My husband suggests about half of the blog posts that I write.  This is no different.  I told him last night that I was in the checkout with our three adorable, ahem, children.  AFTER the sale was complete, the cashier returned four coupons that she chose not to scan.  She said, “These aren’t right.  We don’t even sell that item.”  I took it upon myself to inform her that, yes, the store does sell that product.  In fact, I plucked those coupons from the dispenser in the store.  I added that I would have appreciated the courtesy of informing me before charging me so that I would have the opportunity to contend or choose not to purchase the item(s) in question.

Upon what I intended to be the completion of my recollection, my husband asked, “Why didn’t you take it to customer service?” (I still may.)  I said that the baby was whining/crying because she needed a nap.  The toddler (who had taken a bite out of one of the returned coupons, but that’s another issue entirely) was throwing a temper tantrum because I moved the cart where she couldn’t grab the register and shake the cart and all of its contents (including the sleepy baby).  Also, I overheard the kindergartener ask a stranger why she only had one leg.  I was a little preoccupied.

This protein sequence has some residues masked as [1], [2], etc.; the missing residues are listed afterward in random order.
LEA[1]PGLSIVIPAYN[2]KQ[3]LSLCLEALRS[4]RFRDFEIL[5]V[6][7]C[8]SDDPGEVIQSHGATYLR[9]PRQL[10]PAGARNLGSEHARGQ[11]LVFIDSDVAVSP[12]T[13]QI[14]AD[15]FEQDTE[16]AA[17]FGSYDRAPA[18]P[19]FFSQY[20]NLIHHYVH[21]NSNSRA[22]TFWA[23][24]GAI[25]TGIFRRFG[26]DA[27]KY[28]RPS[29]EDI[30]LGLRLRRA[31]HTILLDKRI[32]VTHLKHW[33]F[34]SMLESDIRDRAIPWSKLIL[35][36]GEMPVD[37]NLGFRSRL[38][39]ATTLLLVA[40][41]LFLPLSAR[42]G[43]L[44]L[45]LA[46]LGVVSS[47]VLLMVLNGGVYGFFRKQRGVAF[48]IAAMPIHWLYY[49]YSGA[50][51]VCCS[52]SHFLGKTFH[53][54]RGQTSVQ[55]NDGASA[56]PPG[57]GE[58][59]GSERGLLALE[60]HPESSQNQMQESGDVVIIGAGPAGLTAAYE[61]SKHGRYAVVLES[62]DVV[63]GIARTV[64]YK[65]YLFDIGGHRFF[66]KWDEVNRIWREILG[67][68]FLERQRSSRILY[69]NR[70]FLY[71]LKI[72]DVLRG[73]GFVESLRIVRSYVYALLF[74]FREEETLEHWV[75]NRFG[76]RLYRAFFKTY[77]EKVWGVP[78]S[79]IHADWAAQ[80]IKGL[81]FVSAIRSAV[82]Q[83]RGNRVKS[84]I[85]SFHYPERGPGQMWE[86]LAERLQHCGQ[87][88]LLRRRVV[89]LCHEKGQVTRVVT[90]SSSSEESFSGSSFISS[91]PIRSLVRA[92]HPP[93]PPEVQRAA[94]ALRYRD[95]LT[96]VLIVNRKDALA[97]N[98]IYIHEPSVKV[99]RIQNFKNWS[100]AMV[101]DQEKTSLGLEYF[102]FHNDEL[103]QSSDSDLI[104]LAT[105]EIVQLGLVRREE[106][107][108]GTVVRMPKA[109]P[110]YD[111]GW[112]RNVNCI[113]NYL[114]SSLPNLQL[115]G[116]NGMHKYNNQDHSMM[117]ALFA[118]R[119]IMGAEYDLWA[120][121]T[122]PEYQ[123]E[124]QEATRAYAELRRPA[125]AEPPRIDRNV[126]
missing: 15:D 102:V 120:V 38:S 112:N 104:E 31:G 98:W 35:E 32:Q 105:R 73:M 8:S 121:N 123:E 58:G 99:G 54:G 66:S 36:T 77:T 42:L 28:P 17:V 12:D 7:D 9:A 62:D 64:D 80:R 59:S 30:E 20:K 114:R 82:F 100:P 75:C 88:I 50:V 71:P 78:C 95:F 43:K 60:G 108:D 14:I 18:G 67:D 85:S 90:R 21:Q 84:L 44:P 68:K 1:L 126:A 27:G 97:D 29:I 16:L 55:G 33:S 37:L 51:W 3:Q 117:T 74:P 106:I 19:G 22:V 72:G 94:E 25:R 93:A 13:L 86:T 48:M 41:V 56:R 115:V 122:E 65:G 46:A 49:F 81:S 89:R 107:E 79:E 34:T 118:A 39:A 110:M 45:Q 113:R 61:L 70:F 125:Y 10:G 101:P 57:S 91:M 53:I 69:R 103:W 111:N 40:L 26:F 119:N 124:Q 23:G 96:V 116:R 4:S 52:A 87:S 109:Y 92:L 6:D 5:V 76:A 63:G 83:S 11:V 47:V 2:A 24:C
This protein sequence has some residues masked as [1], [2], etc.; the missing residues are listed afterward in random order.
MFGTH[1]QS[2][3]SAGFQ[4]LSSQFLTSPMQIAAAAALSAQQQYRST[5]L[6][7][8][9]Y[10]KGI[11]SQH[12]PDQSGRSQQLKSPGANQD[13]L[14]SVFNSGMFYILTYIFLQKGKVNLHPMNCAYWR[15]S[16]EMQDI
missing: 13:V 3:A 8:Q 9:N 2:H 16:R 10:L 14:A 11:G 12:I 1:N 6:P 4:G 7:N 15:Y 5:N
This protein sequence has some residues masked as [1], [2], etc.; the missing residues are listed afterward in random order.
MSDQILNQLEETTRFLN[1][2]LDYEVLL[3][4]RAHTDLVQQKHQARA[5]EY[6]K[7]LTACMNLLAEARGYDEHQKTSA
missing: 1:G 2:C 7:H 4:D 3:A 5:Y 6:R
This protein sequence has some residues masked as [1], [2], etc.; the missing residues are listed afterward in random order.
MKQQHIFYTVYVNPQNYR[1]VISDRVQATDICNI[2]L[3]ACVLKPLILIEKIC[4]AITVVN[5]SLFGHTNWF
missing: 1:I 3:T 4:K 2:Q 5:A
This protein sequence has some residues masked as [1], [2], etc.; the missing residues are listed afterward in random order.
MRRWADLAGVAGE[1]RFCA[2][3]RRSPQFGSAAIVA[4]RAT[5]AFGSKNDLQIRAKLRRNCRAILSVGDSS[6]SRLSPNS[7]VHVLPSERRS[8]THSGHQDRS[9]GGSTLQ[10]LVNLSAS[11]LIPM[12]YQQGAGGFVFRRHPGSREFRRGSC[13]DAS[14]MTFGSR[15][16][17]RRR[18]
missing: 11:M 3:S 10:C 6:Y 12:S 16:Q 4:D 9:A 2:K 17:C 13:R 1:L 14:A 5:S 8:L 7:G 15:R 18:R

My husband was laughing because our children where such a disruption that they were almost a cliché.  Through his chuckles, he asked, “What did you do?  Did you go to customer service then?”  He knows me well.  I said, “No, I left.  The movement calmed the baby.  There were no more registers to grab.  I had a chance to explain to our son that we don’t risk hurting people’s feelings by asking them why they are different, no matter how kind and accommodating they are.”  He responded, “At least she didn’t mind.”

I find it to be an amusing feature of parenthood that the more mouths there are to feed, the more grocery shopping is required.  Thus, there are more people to hinder the laborious grocery shopping process.  Oh, well.  Pardon me while I block out this memory (or at least alter it) so that I can recollect how pleasant these times are and say to my children, “I remember how inquisitive and thoughtful you all were when you were little.”